I have called this fundamental question a dilemma because I do not see any way of proving demonstratively the truth of either possible answer, and whichever we adopt we embark upon a sea of troubles. If we abandon further inquiry on the ground that it is a fruitless waste of time in a patternless universe, we shall not escape the nagging of our intellectual conscience: we may either lose the respect of our fellows by trying to stifle it with Amaryllis and Neaera, or invite psychological distress by denying ourselves such solace without sufficient reason. If we decide to go forward, our questioning of departmental conventions and assumptions has led us to make one fundamental assumption, the assumption that the universe makes sense; the convention within which we work will be an act of faith that this is so.
Faced by this dilemma, the only way to avoid both horns of it is to maintain an attitude of suspended judgment. The philosopher would be the man who is inquiring whether the so-called universe has any unifying pattern, and if so, what. But so long as he knows what he is doing, knows that he is making an act of faith, a man does not cease to be genuinely philosophical if he takes for granted an affirmative answer to the former of these questions, and in that faith directs his attention to the second. He can plead at least this much in justification: that all human thinking, even those first strivings of curiosity which lead on to the development of the sciences, imply this faith, and that the progress which has resulted gives ground for holding that the confidence was not misplaced. I, at any rate, now affirm this faith, and shall take it for granted in what follows in this course of lectures. Philosophy, assuming that everything that exists and happens exists and happens in a universe that makes sense, is the attempt to understand how this can be so.
I do not as yet wish to affirm anything fuller or more specific. I want simply to introduce the philosopher as a man who is intrigued by the thought that all human thinking implies that the objects of thought fit into some sort of a pattern that makes sense. I would remind you that I deliberately use the phrase ‘make sense’ as a philosophically vague colloquialism which implies nothing as to what the nature of the supposed pattern may be.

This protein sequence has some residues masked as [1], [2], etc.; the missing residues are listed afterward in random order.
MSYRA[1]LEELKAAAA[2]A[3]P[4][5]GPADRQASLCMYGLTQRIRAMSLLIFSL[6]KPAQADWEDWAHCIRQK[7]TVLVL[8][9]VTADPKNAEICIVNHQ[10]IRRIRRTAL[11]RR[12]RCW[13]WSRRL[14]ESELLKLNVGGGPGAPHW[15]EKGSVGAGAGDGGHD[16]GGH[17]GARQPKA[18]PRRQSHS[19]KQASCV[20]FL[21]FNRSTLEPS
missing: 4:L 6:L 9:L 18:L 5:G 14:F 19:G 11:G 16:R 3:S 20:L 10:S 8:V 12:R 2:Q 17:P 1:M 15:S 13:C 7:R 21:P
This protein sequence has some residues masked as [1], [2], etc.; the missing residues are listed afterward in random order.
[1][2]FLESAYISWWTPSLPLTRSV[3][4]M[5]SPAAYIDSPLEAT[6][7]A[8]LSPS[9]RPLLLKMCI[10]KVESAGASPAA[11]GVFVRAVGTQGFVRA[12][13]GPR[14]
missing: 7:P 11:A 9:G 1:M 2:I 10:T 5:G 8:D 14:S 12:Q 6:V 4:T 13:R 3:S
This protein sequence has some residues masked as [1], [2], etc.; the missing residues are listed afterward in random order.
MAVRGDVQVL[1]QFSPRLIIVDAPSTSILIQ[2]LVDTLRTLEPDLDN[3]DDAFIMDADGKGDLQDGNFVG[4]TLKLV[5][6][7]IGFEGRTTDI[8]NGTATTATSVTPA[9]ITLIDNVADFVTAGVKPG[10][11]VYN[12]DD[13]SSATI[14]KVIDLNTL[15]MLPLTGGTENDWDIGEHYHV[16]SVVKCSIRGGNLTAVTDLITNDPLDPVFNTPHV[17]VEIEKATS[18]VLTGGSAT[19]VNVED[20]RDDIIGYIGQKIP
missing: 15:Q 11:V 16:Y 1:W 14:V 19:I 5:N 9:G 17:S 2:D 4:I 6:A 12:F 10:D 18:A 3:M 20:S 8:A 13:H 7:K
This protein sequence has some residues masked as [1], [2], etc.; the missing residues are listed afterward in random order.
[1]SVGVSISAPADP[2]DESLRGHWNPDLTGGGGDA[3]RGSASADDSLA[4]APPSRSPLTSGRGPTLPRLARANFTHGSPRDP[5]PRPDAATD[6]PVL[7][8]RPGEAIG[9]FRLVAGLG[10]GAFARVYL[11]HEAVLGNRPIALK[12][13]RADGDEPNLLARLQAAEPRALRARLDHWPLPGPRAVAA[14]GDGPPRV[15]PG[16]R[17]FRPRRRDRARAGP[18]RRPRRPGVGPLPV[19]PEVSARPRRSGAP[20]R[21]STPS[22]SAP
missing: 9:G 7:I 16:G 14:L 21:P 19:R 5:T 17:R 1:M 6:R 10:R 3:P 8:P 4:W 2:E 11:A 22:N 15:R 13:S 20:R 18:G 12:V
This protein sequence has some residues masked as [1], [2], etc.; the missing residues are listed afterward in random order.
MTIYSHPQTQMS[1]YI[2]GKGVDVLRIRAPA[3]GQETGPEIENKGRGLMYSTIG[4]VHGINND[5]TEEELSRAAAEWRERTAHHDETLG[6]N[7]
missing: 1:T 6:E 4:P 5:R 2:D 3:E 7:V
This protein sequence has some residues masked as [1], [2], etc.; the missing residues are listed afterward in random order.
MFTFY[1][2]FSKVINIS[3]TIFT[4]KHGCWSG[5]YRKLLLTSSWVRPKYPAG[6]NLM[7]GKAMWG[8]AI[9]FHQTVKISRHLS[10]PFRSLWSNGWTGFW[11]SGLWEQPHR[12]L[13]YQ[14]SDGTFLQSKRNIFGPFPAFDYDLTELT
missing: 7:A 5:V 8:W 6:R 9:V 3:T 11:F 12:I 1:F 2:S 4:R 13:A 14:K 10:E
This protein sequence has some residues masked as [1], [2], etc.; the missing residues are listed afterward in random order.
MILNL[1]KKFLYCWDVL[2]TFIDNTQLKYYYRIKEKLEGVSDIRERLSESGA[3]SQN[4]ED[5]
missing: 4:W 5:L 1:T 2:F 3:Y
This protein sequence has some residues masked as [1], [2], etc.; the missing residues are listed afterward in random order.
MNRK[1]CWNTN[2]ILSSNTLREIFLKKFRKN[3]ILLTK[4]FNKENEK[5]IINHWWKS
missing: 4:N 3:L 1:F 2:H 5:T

Nevertheless, this introductory description of philosophy has at least four important implications for our present purposes.
1. We can see how the various branches of study which in a university are grouped together and labelled ‘philosophy’ spring from a common root. Their internal differentiæ are of two kinds. One is related to different fields of human thought and action. Thus we can speak of the philosophy of morals, of politics, of religion. We ask what are the grounds of the conventions and assumptions which are taken for granted in each field, how they are related to one another, and whether the investigation of them can throw any light on the nature of the pattern in which everything must be seen to fit together so as to make sense. According to this differentia philosophy is asking the same kind of questions about different fields of study. Then, within all the fields, it sub-divides itself into different kinds of inquiry. In its aim to discover the universal pattern it is metaphysical; in its scrutiny of ethical or aesthetic value-judgments it is axiological; in its critical reflection on our ways of perceiving, thinking, and speaking it takes the form of epistemology and logic. The underlying purpose of the philosopher is to seek for the answer to the question of metaphysics, and in every field of human thought and action he must ask whatever questions are relevant to that purpose, questions concerning their assumptions and conventions which other men ignore.
2. I want to stress the point that essentially philosophy is an asking of questions, the quest for an explanation of what exists and happens. It can find no ultimate satisfaction until it finds such an understanding of the pattern of the whole as will provide a criterion whereby to judge of the reality and the value of everything that appears to exist or occur. Moved by this underlying aim, the history of philosophy is marked by the rise of different philosophical systems, and proceeds by the method of trial and error. A philosophical system is born when in his quest for the desired understanding a thinker conceives the idea that some element within our experience may give us the key to the nature of the whole. In Platonism, for example, it is ‘the idea of the good’; in positivism what Freud calls ‘the causal sequence of things’; in Marxism, the development of history in accordance with the interplay of economic forces. Then comes the attempt to see whether by the use of the proposed key we can account for all the objects of our experience without having to ignore, distort or explain away any of them. That is what I mean by the method of trial and error: the advocates of a system try to make it cover all the ground, and in so doing expose it to criticism which brings to light their errors.